For the first time in ETR history, the race went beyond Tengboche taking a stunning high route to Pangboche and return to the iconic Monastery finish line.

Starting in Phakding the runners climbed to Namche at 3402m, proceeded to Syangboche at 3760m passed through Kumjung, Mong La, Phortse and then took a high pass at 4000m to reach Pangboche at 4100m. Finally the finish 3875m, 32km later with 2850m of ascent and 1650m of descent – beyond epic!

It was a feared day, everyone was aware of the challenge and under taking!

It may sound a similar story, but Suman and Anna was at another level. The Nepali completing the journey in just over 4-hours….!

Racing was hard and relentless and today Miguel Heras placed 2nd fighting off injury with a stunning performance making the podium battle once again exciting.

Hans and Gerard once again battled each other hard and the duo were separated by just minutes.

 

Behind Anna in the women, Nuria Dominguez once again fought hard for 2nd ahead of Manuela.

 

Today though, the race was all about the route and the best of what the Himalayas have to offer. It was a brave move to re-vamp stage 5 of the ETR with added distance, a new route and extended period at elevation. It’s a decision that the runners loved despite how hard and difficult the journey was.

Tomorrow, the runners return to Lukla via Namche and Phading in the final finish line of the 2019 ETR.

IMAGE GALLERIES HERE

Day 5 Results:

Suman Kulung Rai 4:04:35

Miguel Heras 4:27:03

Hans Smedsrod 4:43:01

 

Anna Comet 5:17:11

Nuria Dominguez 5:47:42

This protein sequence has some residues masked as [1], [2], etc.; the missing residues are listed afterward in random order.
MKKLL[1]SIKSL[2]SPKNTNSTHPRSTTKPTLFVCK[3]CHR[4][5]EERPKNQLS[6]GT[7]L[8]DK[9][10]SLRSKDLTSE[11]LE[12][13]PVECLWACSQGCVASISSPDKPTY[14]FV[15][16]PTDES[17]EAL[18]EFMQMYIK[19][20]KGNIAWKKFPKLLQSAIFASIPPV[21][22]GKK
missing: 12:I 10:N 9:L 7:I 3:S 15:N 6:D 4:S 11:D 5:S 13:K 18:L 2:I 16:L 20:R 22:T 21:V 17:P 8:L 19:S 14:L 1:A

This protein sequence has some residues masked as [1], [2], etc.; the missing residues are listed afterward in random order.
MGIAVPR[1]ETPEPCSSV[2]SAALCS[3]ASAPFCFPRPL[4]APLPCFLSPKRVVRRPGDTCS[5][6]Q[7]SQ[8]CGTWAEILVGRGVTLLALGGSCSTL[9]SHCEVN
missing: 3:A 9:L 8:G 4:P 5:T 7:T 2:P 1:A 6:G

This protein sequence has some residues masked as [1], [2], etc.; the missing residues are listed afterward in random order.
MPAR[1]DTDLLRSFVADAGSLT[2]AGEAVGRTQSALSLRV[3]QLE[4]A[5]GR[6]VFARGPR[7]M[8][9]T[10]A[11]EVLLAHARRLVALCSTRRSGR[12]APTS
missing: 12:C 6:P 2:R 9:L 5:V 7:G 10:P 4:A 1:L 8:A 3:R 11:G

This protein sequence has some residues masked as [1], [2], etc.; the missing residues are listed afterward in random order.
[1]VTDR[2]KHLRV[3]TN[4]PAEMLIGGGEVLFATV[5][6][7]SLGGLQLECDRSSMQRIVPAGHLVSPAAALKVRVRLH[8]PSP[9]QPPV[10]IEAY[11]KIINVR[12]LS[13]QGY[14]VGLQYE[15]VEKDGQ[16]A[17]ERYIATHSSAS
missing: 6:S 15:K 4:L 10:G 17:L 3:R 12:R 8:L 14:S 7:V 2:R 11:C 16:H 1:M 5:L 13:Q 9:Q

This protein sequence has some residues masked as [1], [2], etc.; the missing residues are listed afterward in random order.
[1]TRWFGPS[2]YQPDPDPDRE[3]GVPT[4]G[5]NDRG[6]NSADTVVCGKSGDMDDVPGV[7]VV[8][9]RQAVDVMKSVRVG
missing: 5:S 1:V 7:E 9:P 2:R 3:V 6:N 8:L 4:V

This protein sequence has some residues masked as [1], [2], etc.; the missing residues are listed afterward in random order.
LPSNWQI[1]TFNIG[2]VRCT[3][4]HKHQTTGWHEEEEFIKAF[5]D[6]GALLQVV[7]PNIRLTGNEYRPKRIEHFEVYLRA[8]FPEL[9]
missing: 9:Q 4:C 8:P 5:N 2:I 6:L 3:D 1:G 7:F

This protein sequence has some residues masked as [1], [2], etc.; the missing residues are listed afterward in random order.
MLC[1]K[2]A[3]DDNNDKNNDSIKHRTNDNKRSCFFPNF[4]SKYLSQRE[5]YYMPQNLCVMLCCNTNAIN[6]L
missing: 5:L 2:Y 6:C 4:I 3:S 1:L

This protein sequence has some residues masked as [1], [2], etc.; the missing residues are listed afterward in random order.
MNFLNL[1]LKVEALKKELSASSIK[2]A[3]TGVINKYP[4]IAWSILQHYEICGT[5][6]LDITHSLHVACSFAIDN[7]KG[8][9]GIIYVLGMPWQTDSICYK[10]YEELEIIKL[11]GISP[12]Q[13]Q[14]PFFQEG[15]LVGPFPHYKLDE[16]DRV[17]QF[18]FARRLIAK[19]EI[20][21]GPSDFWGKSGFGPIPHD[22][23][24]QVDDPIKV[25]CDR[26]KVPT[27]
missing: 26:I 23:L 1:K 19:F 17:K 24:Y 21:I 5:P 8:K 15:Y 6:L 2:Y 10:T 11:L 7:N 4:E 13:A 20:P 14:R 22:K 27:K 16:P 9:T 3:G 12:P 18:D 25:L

Manuela Vilaseca 5:50:23

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The Elements EVEREST TRAIL RACE #ETR2019 – Race Day 4

Day 4 of the 2019 The Elements Everest Trail Race was the same as all previous editions, starting at the stunning Kharikola Monastery and concluding in Phakding 27.5km away and in the process gaining 2423m of positive incline and losing 1907m.

Along the route, runners pass through Kari La (2820m), Paiya, Choutok La, Surke (2310m), Chaurikharka, Cheplung and finally Phakding.

In comparison to the previous day’s, day-4 is a low altitude day allowing the runner’s some recovery from the intense 3000m+ day’s. However, the course is relentless with a rollercoaster of up and downs on mostly technical rocky trail. Here the route now has Yak’s and Mules and that in itself brings its own challenges.

It is a stunning day that finally leaves the remoteness of the first three day’s and slowly introduces the competitors the main trekking routes that lead people to Namche, Tengboche and the EBC routes.

It may come as no surprise that once again, Suman and Anna showed the race a clean pair of heels as they both set a pace that could not be followed. In the early stages, Miguel Heras fought hard to the first highpoint at Kari La, he was only seconds behind the Nepali. But when the descending started, Miguel could not maintain the pace with his injury and relinquished his place to Gerard Morales and Hans Smedsrod.

Gerard was pushing hard and looked motivated to gain time and secure his top podium place. Hans in comparison to the previous three days looked a little more tired and this was reflected at the finish line with Gerard 2nd and Hans 3rd.

 

Anna as in the previous day placed 4th overall. Her performance this year has been off the scale! Manuela ran a solid day no doubt using her 2018 experience to run a smart day, she placed 2nd but the 1st place of Anna was well out of her reach.